Monday, October 20, 2014

Polka Dot Cake...easy as pie!

Traditionally, polka dots are used in clothing, specifically with Flamingo and Polka dancers, which, the latter, is probably where the name came from.  Concentric circles in a specific pattern, whether large or small, have been one of my favorites since I was little and sewing for my girls when they were little.  (BTW...did you notice the polka dot pattern on this month's give-away apron!)
 With inspiration from a new baking book I came across, Surprise~Inside Cakes: Amazing Cakes for Every Occasion--With a Little Something Extra Inside, I decided to try this technique with polka dots. Basically, I baked a round shape, thanks to a new little pan I discovered at Sur La Table, and set them in the pan with a different batter poured over.
I have definitely embraced the Southern way of cooking and baking living in North Carolina and chose Red Velvet cake for the polka dots.  I used my recipe which I did a few years ago, but you could "cheat" and use a cake mix (recommend German's Chocolate, adding 1oz of red food coloring).  Either way, you will have more batter than you need for 36 cake balls, so bake up more and freeze or make a dozen cupcakes.

Polka Dot Cake
Recipe for Red Velvet Cake or use a German's Chocolate Cake Mix + 1oz of Red Food Coloring
Preheat oven to 350F-degrees and grease and flour the Cake Pop Baking Pan.
Place the bottom (without the hole) on a baking sheet and 1 tablespoon of batter to each well.  Place top on and secure with locking pins.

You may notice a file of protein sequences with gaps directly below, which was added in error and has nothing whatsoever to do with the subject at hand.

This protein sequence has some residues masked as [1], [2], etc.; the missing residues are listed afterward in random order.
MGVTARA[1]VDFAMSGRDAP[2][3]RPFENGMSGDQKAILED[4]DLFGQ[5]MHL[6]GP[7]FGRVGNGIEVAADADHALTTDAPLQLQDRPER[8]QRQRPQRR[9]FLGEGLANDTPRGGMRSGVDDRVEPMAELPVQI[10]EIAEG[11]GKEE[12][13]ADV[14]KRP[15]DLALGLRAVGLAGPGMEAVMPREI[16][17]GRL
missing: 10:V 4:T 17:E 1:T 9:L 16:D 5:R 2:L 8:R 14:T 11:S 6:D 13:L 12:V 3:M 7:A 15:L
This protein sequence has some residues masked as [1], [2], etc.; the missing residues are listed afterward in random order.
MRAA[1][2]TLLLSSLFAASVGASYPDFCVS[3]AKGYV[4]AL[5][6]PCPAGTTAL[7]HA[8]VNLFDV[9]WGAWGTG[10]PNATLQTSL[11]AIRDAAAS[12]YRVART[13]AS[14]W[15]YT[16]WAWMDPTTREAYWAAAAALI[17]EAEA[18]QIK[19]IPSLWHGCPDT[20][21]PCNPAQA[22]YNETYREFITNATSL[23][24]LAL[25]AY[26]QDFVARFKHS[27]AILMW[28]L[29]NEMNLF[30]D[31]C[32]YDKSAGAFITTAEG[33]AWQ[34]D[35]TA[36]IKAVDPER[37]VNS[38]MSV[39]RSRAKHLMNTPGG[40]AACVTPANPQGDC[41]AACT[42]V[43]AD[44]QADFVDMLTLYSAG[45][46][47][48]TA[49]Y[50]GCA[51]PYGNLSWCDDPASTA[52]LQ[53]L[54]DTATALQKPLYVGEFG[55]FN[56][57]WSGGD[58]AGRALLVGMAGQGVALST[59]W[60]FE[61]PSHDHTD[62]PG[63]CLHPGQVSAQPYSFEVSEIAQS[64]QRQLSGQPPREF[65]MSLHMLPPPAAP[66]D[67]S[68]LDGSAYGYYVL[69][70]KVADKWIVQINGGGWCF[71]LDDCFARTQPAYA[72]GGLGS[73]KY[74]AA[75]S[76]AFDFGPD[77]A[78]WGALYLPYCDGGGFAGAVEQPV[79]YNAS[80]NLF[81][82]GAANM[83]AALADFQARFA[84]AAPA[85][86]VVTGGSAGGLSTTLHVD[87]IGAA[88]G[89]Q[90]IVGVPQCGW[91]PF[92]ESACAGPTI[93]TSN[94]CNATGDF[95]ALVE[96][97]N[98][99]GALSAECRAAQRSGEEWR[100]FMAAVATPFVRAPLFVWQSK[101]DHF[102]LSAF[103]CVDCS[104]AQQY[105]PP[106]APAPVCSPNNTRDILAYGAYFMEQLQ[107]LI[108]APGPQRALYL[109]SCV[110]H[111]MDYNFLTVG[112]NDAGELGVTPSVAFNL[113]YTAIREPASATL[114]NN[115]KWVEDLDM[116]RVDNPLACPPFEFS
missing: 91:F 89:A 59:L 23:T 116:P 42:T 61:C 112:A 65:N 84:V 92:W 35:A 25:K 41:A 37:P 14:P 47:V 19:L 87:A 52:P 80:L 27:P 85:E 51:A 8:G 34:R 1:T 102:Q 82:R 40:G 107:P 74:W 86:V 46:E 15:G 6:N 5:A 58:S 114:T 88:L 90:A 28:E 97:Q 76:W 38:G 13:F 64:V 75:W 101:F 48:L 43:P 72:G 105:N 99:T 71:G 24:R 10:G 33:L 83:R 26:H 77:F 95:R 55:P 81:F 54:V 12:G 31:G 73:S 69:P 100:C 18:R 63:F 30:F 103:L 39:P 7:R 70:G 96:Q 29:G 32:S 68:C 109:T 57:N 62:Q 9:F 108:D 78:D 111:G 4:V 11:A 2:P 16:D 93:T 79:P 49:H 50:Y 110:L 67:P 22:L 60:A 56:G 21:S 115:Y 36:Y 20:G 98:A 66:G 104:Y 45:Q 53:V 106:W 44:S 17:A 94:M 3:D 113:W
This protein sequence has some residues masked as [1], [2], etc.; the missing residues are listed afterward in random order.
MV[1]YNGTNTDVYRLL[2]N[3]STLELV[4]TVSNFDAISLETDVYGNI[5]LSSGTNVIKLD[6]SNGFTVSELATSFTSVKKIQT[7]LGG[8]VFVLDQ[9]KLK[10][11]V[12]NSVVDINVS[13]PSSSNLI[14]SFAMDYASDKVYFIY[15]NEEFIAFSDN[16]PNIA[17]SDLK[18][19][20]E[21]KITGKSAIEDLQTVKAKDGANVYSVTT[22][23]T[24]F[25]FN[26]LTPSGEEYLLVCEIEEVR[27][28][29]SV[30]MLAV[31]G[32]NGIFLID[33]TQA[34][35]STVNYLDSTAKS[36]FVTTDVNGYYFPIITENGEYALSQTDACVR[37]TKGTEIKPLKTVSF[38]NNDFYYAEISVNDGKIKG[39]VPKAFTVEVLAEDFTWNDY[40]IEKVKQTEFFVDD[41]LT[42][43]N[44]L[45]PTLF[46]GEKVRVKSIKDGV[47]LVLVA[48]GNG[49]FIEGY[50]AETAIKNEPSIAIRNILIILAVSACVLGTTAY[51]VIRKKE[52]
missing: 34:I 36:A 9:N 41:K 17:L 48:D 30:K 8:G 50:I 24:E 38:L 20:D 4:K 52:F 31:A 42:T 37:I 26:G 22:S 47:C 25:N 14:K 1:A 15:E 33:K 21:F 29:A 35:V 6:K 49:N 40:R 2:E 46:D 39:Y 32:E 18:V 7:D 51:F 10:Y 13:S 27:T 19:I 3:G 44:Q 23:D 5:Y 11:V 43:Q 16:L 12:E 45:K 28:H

Bake for 10 minutes; the hole in the top allows you to use a cake tester for doneness.  Remove from oven and unlock.  Use a small spatula to release the balls from the pan.
Wash pan and grease/flour two more times until you have 36 "dots".

White Cake
3/4 c shortening
2 1/2 cups granulated sugar
6 large eggs, separated (you will only use the whites)
2 tsp. vanilla
3 cups King Arthur all-purpose flour
1 1/2 tsp. baking powder
1/2 tsp. baking soda
1/2 tsp. salt
2 cups buttermilk (or sour milk--2T vinegar added to milk)

Separate the eggs and allow the whites to stand at room temperature for 30 minutes.  In a stand mixer, using the paddle attachment, cream the shortening and sugar for 3-5 minutes until light and fluffy.  Add the whites, a little at a time, while the mixer is running and beating until incorporated.  When all eggs have been added, add the vanilla and beat again.

Add the dry ingredients alternatively with the buttermilk (sour milk) and mix just until combined.

Your oven should still be set on 350F-degrees.  Thoroughly grease and flour a tube pan with a removable bottom.  (I didn't do it, but the next time I make this cake, I will also add a ring of parchment paper on the bottom for an easy release.)